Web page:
Similar to Interceptor, Interceptor Plus is a chewable tablet which you give to your dog once a month. Additionally,Interceptor Plus is special because it is made without the beef flavoring which has been found to be a common dog allergy—instead, this tablet tastes like chicken. Like Interceptor, the main ingredient in Interceptor Plus is milbemycin but the addition of praziquantel is what helps protect your dog from tapeworms, which Interceptor does not protect against.
While Interceptor Plus does to combat the heartworm and thetapeworm, as well as roundworms and hookworms, it still does not protect against fleas and ticks, so you may need to look elsewhere for that kind of preventative.
Both Interceptor and Interceptor Plus are good preventatives and they are actually quite similar—they even go for the same price. There are only a couple of things to consider when deciding which one is the better choice for your dog.
The first thing we urge you to consider is whether or not your dog is pregnant, breeding, nursing, or there is a possibility your dog would ever do one of those things. Keep in mind we do not yet know the effects of Interceptor Plus on dogs that are breeding, nursing, or pregnant, so this can be a big reason to purchase Interceptor instead of Interceptor Plus.
On the other hand, Interceptor Plus prevents tapeworms while Interceptor does not. This is also an important consideration. If you decide to go with Interceptor anyway, it may be best to combine it with another preventative that fights against tapeworms, fleas, and ticks.
Side Effects and Other Considerations
While side effects of the ingestion of Interceptor and Interceptor Plus are rare, they can include vomiting, diarrhea, depression, anorexia, weakness, and excess salivation.
Please remember that Interceptor and Interceptor Plus are preventatives, not treatments. This means that any existing, mature worms will stay intact and continue to grow, so it is important to get those treated. Specialists say that prior to administering Interceptor or Interceptor Plus, you should have your dog tested for any existing heartworms.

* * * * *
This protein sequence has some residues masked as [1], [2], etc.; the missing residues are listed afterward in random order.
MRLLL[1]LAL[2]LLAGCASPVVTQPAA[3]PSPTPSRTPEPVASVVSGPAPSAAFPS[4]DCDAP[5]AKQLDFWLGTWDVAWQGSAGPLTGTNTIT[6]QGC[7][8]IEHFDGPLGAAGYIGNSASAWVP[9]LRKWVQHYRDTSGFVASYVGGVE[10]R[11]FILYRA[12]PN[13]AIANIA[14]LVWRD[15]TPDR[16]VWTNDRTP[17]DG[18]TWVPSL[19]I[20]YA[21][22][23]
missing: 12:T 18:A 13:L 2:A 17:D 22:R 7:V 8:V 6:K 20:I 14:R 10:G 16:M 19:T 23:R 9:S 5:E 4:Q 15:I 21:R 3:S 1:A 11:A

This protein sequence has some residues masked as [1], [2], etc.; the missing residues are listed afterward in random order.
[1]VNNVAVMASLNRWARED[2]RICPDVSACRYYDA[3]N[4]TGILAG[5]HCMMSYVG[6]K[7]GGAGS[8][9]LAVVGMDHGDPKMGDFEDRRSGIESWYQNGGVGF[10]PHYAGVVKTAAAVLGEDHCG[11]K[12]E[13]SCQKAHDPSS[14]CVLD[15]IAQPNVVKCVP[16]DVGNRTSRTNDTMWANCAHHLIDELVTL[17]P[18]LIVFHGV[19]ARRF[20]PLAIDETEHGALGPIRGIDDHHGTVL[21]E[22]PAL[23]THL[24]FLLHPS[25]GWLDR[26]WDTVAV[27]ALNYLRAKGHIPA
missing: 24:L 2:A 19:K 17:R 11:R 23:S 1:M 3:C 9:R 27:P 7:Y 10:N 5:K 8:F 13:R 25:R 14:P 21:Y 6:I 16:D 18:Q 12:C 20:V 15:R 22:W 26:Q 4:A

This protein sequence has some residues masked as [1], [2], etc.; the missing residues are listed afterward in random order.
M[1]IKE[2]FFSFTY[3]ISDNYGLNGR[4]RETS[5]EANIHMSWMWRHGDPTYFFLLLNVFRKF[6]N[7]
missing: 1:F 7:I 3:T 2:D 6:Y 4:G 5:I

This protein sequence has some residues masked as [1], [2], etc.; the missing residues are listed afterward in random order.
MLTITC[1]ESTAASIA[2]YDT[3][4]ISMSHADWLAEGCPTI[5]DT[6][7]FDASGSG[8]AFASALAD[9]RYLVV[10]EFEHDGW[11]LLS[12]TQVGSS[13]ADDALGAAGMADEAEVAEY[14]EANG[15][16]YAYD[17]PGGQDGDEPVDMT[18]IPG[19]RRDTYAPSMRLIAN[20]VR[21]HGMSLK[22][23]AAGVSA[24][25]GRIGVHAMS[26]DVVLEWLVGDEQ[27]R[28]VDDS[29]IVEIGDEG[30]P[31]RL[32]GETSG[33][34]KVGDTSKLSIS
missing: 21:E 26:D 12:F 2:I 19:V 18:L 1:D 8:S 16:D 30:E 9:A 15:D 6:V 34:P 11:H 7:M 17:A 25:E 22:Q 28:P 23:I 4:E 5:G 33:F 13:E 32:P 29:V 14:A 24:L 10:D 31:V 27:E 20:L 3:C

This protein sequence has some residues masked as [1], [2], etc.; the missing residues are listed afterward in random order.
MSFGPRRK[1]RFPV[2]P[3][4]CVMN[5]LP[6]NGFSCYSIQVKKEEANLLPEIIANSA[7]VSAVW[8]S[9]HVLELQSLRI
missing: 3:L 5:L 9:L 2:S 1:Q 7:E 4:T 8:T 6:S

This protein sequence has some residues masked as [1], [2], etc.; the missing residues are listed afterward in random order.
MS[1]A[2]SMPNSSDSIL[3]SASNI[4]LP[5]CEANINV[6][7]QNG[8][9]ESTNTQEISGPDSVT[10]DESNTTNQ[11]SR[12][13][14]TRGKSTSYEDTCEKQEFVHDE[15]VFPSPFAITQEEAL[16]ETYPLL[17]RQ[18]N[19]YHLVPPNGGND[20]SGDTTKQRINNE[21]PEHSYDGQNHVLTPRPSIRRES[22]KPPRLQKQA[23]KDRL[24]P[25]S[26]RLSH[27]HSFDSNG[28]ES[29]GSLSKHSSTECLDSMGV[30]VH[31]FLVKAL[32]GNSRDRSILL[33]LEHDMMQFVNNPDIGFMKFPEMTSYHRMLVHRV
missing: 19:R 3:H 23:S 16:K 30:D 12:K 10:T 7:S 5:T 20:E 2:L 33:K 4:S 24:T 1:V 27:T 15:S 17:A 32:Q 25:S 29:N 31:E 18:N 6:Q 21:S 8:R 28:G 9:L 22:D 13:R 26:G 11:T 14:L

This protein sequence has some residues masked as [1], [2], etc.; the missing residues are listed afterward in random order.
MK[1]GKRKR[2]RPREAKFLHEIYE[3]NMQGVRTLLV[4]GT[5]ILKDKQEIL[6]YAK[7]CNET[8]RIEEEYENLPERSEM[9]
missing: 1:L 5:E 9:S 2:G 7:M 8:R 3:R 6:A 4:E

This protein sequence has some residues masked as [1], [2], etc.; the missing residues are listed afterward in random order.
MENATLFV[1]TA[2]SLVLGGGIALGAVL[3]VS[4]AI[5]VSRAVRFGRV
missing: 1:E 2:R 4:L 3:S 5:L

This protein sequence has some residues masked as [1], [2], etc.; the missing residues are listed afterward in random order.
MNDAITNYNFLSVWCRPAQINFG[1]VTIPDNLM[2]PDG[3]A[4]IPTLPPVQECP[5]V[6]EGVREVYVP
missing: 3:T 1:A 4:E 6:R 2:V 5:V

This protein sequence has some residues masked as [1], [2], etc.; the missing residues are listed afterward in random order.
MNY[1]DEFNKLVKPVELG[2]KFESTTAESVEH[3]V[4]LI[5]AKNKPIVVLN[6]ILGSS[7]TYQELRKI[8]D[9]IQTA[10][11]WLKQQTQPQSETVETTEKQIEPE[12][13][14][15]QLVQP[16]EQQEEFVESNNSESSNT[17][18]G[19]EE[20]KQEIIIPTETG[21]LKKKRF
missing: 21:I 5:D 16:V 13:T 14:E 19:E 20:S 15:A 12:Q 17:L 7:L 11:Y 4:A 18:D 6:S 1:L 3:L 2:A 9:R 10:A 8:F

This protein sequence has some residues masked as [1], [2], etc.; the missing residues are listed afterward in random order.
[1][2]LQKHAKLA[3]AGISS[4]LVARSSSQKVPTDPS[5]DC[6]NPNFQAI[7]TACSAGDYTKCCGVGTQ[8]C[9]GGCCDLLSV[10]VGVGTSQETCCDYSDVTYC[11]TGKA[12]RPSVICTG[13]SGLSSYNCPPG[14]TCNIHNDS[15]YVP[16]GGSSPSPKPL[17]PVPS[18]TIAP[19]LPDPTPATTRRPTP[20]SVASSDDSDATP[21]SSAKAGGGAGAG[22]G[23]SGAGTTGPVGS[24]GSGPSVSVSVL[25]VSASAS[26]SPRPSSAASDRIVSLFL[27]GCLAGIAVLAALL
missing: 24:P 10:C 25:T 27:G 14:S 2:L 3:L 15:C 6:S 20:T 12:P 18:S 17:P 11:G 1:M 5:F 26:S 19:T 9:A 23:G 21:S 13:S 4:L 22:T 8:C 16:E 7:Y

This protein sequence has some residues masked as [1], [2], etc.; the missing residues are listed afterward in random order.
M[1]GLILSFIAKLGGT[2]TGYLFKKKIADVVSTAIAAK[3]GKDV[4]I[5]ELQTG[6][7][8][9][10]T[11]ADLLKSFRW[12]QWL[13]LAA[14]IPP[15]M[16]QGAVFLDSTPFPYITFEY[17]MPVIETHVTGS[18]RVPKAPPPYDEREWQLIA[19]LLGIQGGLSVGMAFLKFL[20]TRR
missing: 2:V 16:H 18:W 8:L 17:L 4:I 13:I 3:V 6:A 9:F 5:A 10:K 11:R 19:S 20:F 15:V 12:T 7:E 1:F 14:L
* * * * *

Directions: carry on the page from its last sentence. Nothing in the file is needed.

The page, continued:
Also, note that it is important to keep Interceptor or Interceptor Plus in your dog’s system—some people think that in the winter months when there aren’t mosquitoes it may be ok to skip it a couple times, but this would be a mistake. If you let it build up in your dog’s system over time, you have a better chance of helping your dog to prevent heartworm disease and other parasites. It’s also important to keep this routine for yourself so that when the warmer months return you don’t forget to give your dog the preventative.
Interceptor vs. Interceptor Plus: both are good, reliable options to help prevent your dog from developing heartworm disease and many other harmful parasites. Once you determine which one is the better fit for your pet and circumstances, start administering it and you will not have a problem—the most important thing is that you are giving your dog what it needs to be the happiest and healthiest dog possible.
If you found this article helpful regarding on Interceptor vs. Interceptor Plus, feel free to share it with your dog owner friends on social media. And subscribe to our newsletter for all the most recent blog posts and updates. Thanks for reading!